This happened in 1921, 24 years before Indonesia's independence. This happened 4 years before 1928, the year of the rise of One Indonesia. Even the awareness to rise up against the invaders, for an independent Indonesia, the roots of nationalism have grown far in remote areas, outside the city of Jakarta, which will later become the center of the capital city.


    This is an example of news from three newspapers: Sinar Terang, Bintang Betawi, and Tjaja Soematra. These three newspapers have not been published for a long time. I now have 100 editions of similar newspapers, original copies, from 9 newspaper companies. A historian, JJ Rizal, helped trace the origin of the 9 newspapers. When did each newspaper first appear? Who is the publisher? When did the newspaper close and why. hat important events happened about each newspaper. From the historical tracing of JJ Rizal, and the study of the author by Irsyad Mohammad, it is known that many great Indonesian and Dutch writers became writers or editors in one of these newspapers.


    There was Tirto Adhi Soerjo (1880-1918). He is now known as the father of  Indonesian journalism. He writes in Pembrita Betawi and Bintang Betawi Newspapers.

    There is also Abdul Muis (1886-1959). He was a journalist, writer, and also an Indonesian politician during the movement. He is the core administrator of the Syarikat Islam. Now Abdul Muis is a National Hero. He wrote extensively in the newspaper De Preanger Bode.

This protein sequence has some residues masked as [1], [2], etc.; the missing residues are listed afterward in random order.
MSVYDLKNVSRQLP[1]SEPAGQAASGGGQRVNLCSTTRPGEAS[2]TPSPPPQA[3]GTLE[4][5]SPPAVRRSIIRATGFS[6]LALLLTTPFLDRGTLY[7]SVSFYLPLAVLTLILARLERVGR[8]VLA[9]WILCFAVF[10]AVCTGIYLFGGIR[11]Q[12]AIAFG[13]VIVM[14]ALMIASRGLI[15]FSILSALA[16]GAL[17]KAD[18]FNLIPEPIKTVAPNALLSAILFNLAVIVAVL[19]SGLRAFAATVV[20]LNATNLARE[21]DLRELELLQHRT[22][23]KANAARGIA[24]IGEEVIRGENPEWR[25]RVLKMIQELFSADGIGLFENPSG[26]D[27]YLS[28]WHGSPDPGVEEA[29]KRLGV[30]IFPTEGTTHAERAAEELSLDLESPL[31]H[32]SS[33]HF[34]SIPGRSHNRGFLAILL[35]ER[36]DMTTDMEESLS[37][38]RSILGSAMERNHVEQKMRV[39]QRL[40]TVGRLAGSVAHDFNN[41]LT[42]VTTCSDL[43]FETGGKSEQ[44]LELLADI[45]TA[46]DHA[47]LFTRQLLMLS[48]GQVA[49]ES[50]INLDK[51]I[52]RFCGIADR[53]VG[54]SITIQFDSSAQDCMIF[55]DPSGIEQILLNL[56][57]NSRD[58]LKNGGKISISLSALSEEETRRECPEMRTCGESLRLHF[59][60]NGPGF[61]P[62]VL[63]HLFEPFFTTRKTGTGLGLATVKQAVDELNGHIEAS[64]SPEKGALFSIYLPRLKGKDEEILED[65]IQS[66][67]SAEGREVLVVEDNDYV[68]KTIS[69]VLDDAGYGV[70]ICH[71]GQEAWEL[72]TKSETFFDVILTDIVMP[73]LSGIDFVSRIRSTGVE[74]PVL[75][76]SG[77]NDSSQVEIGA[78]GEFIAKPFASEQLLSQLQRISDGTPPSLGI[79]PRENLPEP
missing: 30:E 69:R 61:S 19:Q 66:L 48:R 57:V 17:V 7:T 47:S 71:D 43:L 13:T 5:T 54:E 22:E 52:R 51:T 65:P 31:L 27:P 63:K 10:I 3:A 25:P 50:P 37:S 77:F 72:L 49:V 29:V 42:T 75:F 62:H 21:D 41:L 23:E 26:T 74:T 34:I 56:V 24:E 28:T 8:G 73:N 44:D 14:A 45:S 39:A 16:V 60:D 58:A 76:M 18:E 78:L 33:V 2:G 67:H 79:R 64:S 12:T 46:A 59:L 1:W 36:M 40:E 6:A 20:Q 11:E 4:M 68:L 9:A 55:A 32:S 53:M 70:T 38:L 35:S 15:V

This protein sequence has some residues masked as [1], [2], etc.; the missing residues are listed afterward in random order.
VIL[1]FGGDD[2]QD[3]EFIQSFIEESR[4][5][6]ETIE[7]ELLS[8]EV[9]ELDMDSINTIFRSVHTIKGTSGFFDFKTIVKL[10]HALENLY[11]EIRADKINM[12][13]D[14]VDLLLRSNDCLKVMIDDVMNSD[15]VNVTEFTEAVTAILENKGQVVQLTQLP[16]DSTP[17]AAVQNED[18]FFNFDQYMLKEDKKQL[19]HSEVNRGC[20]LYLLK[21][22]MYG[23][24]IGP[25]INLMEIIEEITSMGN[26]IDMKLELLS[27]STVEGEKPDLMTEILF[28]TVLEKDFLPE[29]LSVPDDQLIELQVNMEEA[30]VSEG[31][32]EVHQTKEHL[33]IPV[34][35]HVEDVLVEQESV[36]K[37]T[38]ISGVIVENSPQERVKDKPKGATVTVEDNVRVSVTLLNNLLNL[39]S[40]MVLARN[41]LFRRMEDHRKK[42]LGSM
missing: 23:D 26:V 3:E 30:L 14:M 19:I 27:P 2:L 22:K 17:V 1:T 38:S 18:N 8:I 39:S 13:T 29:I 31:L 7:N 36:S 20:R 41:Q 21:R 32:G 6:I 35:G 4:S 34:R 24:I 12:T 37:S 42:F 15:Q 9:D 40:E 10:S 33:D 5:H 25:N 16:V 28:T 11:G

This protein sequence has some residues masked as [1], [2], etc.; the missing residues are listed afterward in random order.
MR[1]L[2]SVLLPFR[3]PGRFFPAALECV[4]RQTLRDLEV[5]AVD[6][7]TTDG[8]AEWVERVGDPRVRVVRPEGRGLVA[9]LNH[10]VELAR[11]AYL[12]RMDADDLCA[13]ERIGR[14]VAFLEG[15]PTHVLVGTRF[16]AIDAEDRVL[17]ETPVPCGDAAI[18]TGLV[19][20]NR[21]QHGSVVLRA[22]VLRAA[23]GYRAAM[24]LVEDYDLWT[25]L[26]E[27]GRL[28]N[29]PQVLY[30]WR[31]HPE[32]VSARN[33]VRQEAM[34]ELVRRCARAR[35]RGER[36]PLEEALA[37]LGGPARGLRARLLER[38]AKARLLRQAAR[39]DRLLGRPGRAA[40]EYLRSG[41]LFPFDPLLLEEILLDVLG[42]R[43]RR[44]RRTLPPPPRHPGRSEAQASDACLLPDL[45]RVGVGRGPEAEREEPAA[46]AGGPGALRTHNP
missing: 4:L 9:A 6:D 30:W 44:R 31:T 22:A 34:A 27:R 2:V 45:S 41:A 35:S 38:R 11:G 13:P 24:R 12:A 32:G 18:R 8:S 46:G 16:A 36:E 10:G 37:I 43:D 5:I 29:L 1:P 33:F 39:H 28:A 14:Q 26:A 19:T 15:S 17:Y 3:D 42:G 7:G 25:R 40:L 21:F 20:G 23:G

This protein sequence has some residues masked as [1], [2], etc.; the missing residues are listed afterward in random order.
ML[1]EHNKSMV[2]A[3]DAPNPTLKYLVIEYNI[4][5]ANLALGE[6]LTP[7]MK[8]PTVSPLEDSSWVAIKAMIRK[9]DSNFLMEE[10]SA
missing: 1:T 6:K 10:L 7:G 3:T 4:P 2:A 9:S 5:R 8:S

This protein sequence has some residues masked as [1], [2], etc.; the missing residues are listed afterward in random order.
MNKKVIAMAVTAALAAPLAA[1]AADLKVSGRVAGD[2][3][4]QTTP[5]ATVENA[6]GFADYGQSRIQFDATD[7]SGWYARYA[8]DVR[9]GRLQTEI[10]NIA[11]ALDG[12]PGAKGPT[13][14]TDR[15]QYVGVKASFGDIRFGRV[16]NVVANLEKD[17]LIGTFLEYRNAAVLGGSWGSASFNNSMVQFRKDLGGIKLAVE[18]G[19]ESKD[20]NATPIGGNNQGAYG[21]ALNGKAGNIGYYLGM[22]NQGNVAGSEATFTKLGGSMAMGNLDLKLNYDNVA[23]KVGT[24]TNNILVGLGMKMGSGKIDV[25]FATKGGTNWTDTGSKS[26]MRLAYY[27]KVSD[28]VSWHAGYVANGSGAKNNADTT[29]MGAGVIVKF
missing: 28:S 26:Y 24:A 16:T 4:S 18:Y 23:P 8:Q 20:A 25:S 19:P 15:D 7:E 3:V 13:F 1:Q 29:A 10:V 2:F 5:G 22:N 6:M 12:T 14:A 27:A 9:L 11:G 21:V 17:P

Ever heard of G.P.W. Francis? He was the author of Njai Dasima (1896). This is the famous story of a beautiful native girl who became the mistress of a Dutch official who was close to Governor General Raffles. Francis writes and heads the Bintang Betawi Newspaper.

    Jan Fabricius (1871-1964) is also noted. He wrote many theatrical screenplays. His screenplays are often performed in prominent theaters in Rotterdam. He wrote in the newspaper De Preanger Bode. Now the newspaper office has become the office of Pikiran Rakyat Newspaper.

    Ever heard of Lie Kim Hok (1853-1912) He is considered the main founder of Malay literature with Chinese nuances. He often writes in Pembrita Betawi newspaper.


The names of the 9 newspapers include:

1. Bintang Betawi, 32 Edition, published between March 1, 1904 - June 1, 1904. Old Indonesian. Last published in 1909.

2. Bintang Timor, 10 editions, published between March 1, 1866 - May 5, 1866. Old Indonesian. Last published in 1887.

3. Pembrita Betawi, 4 editions, published between October 13, 1892 - October 15, 1892. Old Indonesian. Last published in 1916.

4. Sinar Matahari, 1 edition, published on May 1, 1914. Old Indonesian. Last published in 1919.

5. Sinar Terang, 34 editions, published between 18 October 1888 and 27 November 1888. Old Indonesian. Last published in 1898.

6. Tjaja Soematra, 7 editions, published between 3 November 1921 - 15 December 1921. Old Indonesian language. Last published in 1933.

7. De Sumatra Post, 1 edition, published July 13, 1907. Old Dutch. Last published in 1950.

8. De Preanger Bode, 4th edition, published between 12 July 1899 - 21 July 1899. Old Dutch. Last published in 1957.

9. Mataram, 7 editions, published between 21 March 1892 - 26 January 1893. Last published in 1942.

A total of 100 newspaper editions. I keep the print edition. Very carefully I touched this newspaper collection. The paper is very fragile.


    A total of 100 editions of the above newspapers, stories in Indonesia and the world about 100 years ago, newspapers that have stopped publishing for a long time, are now made into a 100 NFT series. What is NFT? NFT stands for Non-Fungible Token. It is the latest technology that uses blockchain technology. The same technology succeeded in creating the crypto money that would revolutionize the world of finance. Through NFT, all digital works can be protected. Crypto technology is capable of making digital works individually owned. Therefore, digital works can now be commercialized, traded.